As I have thought more about it, the reason I reacted as I did to the Brock Turner rape story was because I didn’t feel outraged when I first heard about it. My reaction when the story came across — “Can you believe this white college jock only got six months in jail for raping an unconscious woman in a dumpster?” — was 1. “Well, that’s sh-tty.” and 2. “What are they *not* telling me?” But it was never. “OMG! I’m furious! Where can I sign a petition? What’s the judge’s email so I can send him anonymous death threats?”
Which I guess is how I was supposed to react. I recognized the injustice of the situation, but, try as I might, I just couldn’t summon the will to get that pissed off about it. And then I realized, it wasn’t just that. I wasn’t able to get outraged by anything anymore.
I wasn’t outraged by tranny bathrooms, I just thought they were a symptom of society’s ongoing detachment from reality. I wasn’t outraged when they shot Harambe the gorilla; just annoyed at the stupidity that followed. I think I was a little outraged by Donald Trump’s campaign , but then I was like, “What’s the point? Whatever.” I wasn’t even outraged when the story came across of ISIS burning the Yazidi girls to death. My reaction was, “That’s freakin’ terrible. Those freakin’ savages deserve to die. Why haven’t we killed them all.” But there wasn’t any strong emotion behind the thought. My ability to feel outrage at Hillary and Obama is long gone.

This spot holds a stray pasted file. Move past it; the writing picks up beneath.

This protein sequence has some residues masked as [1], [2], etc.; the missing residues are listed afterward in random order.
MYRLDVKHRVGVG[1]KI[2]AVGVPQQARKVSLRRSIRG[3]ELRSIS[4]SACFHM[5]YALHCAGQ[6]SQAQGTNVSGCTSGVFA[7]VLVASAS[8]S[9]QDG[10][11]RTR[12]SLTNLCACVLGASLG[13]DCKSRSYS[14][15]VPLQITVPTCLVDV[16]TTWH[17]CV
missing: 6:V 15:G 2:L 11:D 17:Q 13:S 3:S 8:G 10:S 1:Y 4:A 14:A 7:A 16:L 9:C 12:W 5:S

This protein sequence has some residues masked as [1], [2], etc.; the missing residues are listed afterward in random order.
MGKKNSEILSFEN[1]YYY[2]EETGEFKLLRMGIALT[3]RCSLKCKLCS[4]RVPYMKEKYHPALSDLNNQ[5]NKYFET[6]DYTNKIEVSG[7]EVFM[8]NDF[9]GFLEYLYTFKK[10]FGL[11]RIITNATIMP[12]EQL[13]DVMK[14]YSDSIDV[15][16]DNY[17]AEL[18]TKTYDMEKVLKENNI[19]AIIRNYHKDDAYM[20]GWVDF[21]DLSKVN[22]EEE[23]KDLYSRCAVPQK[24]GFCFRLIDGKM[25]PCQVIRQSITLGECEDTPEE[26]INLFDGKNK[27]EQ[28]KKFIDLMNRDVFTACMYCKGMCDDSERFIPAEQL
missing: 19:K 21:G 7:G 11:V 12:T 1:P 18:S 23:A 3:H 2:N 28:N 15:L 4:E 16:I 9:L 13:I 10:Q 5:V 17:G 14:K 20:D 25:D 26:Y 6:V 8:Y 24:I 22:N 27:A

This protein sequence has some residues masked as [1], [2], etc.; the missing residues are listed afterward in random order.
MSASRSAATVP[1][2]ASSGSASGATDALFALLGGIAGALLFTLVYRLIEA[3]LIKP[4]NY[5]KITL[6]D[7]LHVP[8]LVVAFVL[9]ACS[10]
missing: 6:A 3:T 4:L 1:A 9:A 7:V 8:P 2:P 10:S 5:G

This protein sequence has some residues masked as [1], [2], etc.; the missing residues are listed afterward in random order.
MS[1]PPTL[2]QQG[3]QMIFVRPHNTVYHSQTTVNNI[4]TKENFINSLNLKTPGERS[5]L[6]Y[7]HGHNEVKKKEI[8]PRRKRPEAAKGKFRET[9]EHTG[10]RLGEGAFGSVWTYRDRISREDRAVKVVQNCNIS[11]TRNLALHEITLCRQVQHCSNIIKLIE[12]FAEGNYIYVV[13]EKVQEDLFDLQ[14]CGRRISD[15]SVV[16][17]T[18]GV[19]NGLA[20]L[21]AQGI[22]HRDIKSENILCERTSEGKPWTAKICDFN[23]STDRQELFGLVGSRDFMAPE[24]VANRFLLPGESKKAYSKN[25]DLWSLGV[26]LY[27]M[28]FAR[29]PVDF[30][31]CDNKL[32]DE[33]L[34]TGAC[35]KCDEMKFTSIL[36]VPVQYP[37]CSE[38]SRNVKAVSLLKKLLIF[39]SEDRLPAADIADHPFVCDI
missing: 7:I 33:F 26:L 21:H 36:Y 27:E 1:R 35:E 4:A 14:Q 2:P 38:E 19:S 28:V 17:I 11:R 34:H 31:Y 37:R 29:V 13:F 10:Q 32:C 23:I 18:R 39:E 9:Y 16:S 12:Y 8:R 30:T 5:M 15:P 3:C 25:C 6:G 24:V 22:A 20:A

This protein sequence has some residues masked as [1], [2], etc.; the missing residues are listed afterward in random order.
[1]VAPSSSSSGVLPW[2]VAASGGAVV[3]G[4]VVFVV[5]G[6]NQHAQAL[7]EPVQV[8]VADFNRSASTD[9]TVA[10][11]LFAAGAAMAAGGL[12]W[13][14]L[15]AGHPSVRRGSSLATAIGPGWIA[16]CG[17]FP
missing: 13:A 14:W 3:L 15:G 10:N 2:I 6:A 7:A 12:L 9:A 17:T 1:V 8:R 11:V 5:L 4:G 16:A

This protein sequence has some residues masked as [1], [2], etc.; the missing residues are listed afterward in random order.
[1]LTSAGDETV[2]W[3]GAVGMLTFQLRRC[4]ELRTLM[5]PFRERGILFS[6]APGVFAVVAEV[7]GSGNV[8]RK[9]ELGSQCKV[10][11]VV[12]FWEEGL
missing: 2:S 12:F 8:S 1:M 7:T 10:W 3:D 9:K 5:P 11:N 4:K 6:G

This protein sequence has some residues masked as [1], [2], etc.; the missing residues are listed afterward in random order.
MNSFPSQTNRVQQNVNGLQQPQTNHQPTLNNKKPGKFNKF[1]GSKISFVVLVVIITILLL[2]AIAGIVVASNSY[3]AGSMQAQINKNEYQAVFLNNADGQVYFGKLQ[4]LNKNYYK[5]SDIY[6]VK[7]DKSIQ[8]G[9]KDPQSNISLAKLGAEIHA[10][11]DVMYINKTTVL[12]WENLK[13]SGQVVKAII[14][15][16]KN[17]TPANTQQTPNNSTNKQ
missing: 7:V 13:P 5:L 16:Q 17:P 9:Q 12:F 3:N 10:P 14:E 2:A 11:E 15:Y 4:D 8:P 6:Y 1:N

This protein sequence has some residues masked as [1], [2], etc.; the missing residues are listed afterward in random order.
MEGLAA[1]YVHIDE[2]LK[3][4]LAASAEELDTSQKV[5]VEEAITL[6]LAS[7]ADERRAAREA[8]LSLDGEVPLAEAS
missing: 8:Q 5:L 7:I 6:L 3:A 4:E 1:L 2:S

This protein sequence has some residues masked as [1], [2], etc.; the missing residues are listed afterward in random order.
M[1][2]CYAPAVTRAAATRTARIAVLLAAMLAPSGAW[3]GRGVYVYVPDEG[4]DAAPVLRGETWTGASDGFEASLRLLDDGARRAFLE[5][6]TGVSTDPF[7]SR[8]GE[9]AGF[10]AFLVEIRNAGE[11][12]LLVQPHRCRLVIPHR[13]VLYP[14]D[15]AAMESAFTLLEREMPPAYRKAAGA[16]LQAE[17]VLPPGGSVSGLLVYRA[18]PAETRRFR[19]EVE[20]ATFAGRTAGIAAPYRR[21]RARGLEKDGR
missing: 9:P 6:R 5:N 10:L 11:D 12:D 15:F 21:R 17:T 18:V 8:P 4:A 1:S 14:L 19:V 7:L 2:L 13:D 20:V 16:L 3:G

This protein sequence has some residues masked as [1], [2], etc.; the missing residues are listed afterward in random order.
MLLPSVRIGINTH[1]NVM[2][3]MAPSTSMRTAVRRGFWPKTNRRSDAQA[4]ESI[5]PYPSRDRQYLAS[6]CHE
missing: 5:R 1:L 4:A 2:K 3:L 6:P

I think my ability to feel outrage is just plain gone.
Maybe I’ve been asked to feel outrage about so much so often that my ability to feel outrage is just “Pfft.”
Suppose I had been outraged by the Brock Turner case. What would that accomplish? What would that benefit anyone? What would that benefit the victim? What would that benefit me?
Is there any point to showing outrage except to demonstrate that “I am outraged by this and that demonstrates I have superior social standing over those that are not outraged.”
Maybe what lies beyond knee-jerk outrage is the place where you calmly examine both sides and reach a position that, while not emotionally satisfying, seems reasonable. Reasonable analyses are not very popular, these days, because they are not emotionally gratifying. Yet, true emotional gratification in anything is as elusive as Robert Denby. People chase emotionally gratifying conclusions; most of which do not involve resolving the issue so much as lashing out at people they didn’t like before the issue even became an issue. After lashing out, and sometimes even after punishing the people they hate, they discover they are still not happy. This just makes them more angry. And it’s easier for politicians to keep us outraged than it is solve problems anyway. Besides, social media clicks are not generated by level-headed analysis.
I don’t expect the world to become more reasonable; not in my lifetime. There’s too much crazy, and too many people willing to accommodate crazy. I’m just gonna live by the credo “Not my monkeys, not my circus.”
And next week, when whatever thing we are supposed to be outraged about happens, I’ll be ready.